Halloween isn’t easy for some children, especially those with special needs. Parent Network of WNY has some helpful tips for parents so all children might enjoy a more inclusive Halloween.
“Inclusion is important so that all people can feel welcome and participate equally in common-place events with their peers. The feeling of acceptance is beneficial to the self-esteem and self-image of children. A sense of belonging is important in the development appropriate social skill and healthy relationships,” said Debbie Schutt, Family Support Specialist and Behavior Intervention Coordinator at Parent Network of WNY.
All parents should keep the following in mind this Halloween:
Choosing a costume:
If you are taking your child trick or treating, selecting the right costume for your child will be an important factor. Make sure your child is easily visible in the dark and their vision isn’t obstructed with their mask or costume on. Also, ensure your child will not trip over their costume. Children with sensory difficulties may need a custom costume that does not distract them or make them feel uncomfortable.
Decorations can be (too) scary:
During this holiday season, keep in mind children may have sensory difficulties. When it comes to decorations, try to limit sensory triggers such as fog machines, strobe lights, and loud sound effects. Parents can give their child flashlights and earplugs to help with sensory issues while trick or treating.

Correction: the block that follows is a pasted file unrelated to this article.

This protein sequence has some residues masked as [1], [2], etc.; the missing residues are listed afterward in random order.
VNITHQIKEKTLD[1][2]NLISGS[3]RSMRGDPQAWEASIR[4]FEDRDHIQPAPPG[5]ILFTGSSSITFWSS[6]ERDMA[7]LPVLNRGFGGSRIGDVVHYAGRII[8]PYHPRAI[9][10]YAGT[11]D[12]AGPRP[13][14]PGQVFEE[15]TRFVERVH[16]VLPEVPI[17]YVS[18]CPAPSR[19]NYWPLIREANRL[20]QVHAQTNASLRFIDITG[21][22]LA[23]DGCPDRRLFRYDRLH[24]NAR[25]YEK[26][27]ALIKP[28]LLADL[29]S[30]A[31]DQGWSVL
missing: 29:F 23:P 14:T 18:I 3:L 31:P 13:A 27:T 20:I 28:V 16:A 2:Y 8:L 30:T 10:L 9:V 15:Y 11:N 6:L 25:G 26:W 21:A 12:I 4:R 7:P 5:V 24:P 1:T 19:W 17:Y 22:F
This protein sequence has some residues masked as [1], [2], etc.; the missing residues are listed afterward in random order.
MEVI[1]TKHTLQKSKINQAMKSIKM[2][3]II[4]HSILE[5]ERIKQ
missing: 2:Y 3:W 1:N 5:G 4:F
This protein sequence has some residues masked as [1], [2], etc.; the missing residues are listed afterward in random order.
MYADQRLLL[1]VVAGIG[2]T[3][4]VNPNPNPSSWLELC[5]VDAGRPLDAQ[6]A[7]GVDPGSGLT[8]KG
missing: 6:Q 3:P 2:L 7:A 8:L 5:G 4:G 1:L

Keep all children’s needs in mind:
If you are participating in giving out candy, bring your bowl down to street level and hand out your treats in a well-lit area. Try to make sure trick or treaters can see your face and mouth as you speak. Some kids may not be in a costume or be able to say “Happy Halloween” or “Trick or treat” or “Thank you” so be respectful and patient. Some disabilities are “invisible” so also try to be non-judgmental.
A Teal Pumpkin?
The Teal Pumpkin Project features a teal-colored pumpkin on display at a home and is designed to indicate to families that the household is aware and prepared for children and teens who may be dealing with food allergy restrictions.
You can register to be apart of the Teal Pumpkin Project as well as find more information including specific instructions for the upcoming holiday and allergy-friendly routes in your city or town by visiting www.foodalergy.org.
Try the buddy system:
Doing a test run and getting your kid familiar with the trick or treat route you will be taking will enhance Halloween safety as well as participating in a buddy system and avoiding crowded areas.